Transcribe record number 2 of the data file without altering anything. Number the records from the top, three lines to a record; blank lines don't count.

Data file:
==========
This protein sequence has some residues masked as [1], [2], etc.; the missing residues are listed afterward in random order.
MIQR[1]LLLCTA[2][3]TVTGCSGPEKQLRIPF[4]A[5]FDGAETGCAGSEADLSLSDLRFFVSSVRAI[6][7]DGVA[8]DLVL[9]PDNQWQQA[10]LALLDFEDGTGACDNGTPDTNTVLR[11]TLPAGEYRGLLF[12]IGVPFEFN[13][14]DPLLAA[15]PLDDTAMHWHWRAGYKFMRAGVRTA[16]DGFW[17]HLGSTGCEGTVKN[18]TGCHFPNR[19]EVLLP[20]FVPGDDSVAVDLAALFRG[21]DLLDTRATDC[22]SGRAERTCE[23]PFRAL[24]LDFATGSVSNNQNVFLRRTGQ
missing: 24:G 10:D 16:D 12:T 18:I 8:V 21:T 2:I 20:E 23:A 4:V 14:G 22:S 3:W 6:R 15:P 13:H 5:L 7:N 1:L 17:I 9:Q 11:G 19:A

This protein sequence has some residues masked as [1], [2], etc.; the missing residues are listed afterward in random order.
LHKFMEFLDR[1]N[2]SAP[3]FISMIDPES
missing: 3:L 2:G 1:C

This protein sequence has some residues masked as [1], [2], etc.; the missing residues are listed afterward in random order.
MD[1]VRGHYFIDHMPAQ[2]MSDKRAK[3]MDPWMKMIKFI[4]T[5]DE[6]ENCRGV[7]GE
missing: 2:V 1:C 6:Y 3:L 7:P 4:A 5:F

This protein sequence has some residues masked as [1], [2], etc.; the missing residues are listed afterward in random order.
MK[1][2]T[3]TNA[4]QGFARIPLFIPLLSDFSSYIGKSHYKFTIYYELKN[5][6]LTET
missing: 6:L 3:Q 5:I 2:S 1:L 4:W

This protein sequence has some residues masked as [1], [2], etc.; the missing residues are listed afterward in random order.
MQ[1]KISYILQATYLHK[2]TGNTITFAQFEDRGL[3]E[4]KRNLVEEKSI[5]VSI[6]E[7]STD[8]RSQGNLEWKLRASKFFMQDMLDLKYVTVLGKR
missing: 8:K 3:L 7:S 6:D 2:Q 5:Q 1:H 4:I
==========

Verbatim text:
This protein sequence has some residues masked as [1], [2], etc.; the missing residues are listed afterward in random order.
LHKFMEFLDR[1]N[2]SAP[3]FISMIDPES
missing: 3:L 2:G 1:C